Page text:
Sunday morning in Gaza City, civilians in a neighborhood called Shejaiya streamed out of their homes. Throughout the night, they'd lived a nightmare.
The Israeli military had intensified its assault on the Palestinian neighborhood with a heavy bombardment. The BBC's Lyse Doucet walked through the remains of one building with a team of medics that morning.
"The sheets are ready, the stretchers here. You can see the body parts protruding, buried under rocks and rubble, and sand and bits of torn cloth," Doucet says. "The sound of shelling, bombardment that went on through the night, is continuing now in the day."
Doucet describes clouds of smoke rising from the end of the street and people running "everywhere you look."
She catches sight of two women — one young, the other elderly. She says the elderly woman "is holding as high as she can a piece of cloth, a white piece of cloth, a flag of surrender, as if that's going to protect her as she walks with dignity down this street."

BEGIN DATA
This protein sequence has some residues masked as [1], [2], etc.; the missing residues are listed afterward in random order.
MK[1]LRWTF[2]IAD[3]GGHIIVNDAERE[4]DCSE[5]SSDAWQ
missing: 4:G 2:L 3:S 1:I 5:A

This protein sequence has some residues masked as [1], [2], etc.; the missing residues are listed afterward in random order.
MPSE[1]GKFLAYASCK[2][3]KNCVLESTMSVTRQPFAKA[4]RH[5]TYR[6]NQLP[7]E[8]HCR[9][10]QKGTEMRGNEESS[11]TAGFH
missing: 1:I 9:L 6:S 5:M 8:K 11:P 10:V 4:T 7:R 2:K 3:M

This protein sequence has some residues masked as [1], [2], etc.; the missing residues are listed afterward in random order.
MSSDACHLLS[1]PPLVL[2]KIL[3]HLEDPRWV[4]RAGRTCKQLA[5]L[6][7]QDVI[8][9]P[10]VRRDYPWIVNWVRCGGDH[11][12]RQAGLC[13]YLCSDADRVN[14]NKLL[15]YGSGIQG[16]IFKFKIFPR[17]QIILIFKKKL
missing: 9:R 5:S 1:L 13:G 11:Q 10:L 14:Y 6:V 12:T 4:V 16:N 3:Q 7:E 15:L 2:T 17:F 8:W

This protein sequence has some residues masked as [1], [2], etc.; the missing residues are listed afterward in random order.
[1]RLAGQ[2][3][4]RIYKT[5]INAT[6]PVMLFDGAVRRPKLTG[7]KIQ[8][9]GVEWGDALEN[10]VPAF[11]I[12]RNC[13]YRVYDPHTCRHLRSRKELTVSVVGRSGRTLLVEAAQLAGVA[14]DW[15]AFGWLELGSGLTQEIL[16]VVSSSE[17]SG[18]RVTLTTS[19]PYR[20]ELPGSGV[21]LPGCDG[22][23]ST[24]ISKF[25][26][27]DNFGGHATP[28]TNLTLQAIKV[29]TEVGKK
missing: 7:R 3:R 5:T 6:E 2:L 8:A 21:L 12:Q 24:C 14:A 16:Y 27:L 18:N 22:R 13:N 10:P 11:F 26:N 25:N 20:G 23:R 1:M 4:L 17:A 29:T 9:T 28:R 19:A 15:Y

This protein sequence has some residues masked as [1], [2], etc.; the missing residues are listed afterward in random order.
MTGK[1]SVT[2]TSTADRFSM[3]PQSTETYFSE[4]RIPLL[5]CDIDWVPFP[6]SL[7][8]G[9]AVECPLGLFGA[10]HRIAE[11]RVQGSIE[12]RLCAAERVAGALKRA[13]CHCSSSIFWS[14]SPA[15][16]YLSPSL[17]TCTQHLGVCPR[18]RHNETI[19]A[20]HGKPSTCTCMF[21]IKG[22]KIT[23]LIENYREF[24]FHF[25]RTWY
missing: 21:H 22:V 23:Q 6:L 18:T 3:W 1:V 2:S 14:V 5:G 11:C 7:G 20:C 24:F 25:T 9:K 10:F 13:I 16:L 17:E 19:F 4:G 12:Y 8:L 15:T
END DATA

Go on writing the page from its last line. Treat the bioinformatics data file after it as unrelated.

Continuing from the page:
Later, in the main hospital in Gaza, Doucet finds the wards "absolutely packed." She sees a 4-year-old girl with her leg and hand bandaged. She is told one member of the girl's family was killed and seven were injured.
Across town, Gaza City resident Azmi Keshawi says that, despite Israeli assurances to the contrary, there is no safe place for Gazans to shelter.
"The Israelis are targeting everywhere. Going north, they're hitting. Going south, they're hitting. Going east, they're hitting. So you might as well stay in one place and not move," Keshawi says. "Where is safe?"
Editor's note: This article was updated to correct that Lyse Doucet was reporting from Gaza City on Sunday instead of Monday, July 21.